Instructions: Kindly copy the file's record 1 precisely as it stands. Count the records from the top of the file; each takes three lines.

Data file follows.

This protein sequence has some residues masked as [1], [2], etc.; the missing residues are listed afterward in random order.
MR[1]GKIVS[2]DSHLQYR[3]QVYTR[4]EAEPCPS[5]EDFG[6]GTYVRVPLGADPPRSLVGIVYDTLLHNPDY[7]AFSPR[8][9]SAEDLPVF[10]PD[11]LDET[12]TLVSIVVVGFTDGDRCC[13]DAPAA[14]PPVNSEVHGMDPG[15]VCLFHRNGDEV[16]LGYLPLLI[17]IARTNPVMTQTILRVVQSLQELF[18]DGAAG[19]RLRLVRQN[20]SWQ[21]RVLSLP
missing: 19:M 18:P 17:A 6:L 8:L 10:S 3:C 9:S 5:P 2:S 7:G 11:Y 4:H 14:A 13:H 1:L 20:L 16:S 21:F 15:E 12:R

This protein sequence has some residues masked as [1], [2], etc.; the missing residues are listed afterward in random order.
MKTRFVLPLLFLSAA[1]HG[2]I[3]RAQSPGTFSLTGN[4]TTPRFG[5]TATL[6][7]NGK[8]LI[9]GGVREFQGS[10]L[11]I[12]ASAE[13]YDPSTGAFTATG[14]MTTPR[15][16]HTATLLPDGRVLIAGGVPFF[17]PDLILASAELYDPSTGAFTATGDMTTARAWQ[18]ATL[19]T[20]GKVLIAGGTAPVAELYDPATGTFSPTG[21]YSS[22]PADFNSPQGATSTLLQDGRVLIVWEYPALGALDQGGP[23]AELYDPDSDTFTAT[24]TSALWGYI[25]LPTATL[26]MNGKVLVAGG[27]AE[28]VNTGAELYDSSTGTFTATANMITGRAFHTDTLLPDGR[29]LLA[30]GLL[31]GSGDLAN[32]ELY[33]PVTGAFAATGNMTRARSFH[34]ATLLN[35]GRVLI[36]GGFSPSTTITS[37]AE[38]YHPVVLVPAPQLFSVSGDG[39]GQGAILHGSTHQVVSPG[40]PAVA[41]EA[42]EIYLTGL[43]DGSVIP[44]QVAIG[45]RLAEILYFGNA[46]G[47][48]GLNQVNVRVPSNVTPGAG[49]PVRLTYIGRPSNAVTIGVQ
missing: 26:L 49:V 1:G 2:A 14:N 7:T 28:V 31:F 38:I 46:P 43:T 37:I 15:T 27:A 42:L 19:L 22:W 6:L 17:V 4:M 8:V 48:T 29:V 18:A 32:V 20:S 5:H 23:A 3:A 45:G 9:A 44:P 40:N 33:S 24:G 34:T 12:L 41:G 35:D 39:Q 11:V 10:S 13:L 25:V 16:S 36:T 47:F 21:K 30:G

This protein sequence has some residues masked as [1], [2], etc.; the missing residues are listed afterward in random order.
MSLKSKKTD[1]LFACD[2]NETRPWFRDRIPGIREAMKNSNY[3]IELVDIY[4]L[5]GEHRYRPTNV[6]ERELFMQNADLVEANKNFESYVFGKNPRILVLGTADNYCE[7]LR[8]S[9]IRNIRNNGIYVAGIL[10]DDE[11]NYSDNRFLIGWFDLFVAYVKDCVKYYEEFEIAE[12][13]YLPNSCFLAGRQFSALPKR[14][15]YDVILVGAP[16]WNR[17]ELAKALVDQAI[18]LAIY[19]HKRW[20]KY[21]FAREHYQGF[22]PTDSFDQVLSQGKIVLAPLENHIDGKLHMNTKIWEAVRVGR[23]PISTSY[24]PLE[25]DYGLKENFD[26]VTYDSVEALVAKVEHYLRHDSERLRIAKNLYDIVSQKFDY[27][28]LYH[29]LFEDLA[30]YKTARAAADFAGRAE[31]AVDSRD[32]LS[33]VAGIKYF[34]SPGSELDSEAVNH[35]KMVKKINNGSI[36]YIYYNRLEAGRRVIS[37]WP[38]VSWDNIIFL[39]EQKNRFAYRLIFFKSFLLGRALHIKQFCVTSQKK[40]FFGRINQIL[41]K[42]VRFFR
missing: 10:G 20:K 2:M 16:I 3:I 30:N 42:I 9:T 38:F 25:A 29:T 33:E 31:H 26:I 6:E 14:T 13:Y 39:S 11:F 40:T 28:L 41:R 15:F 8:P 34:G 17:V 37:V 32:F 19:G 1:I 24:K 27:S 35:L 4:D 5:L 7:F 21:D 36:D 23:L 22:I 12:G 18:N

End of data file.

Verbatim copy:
This protein sequence has some residues masked as [1], [2], etc.; the missing residues are listed afterward in random order.
MR[1]GKIVS[2]DSHLQYR[3]QVYTR[4]EAEPCPS[5]EDFG[6]GTYVRVPLGADPPRSLVGIVYDTLLHNPDY[7]AFSPR[8][9]SAEDLPVF[10]PD[11]LDET[12]TLVSIVVVGFTDGDRCC[13]DAPAA[14]PPVNSEVHGMDPG[15]VCLFHRNGDEV[16]LGYLPLLI[17]IARTNPVMTQTILRVVQSLQELF[18]DGAAG[19]RLRLVRQN[20]SWQ[21]RVLSLP
missing: 19:M 18:P 17:A 6:L 8:L 10:S 3:C 9:S 5:P 2:S 7:G 11:Y 4:H 14:A 13:H 1:L 20:L 16:S 21:F 15:E 12:R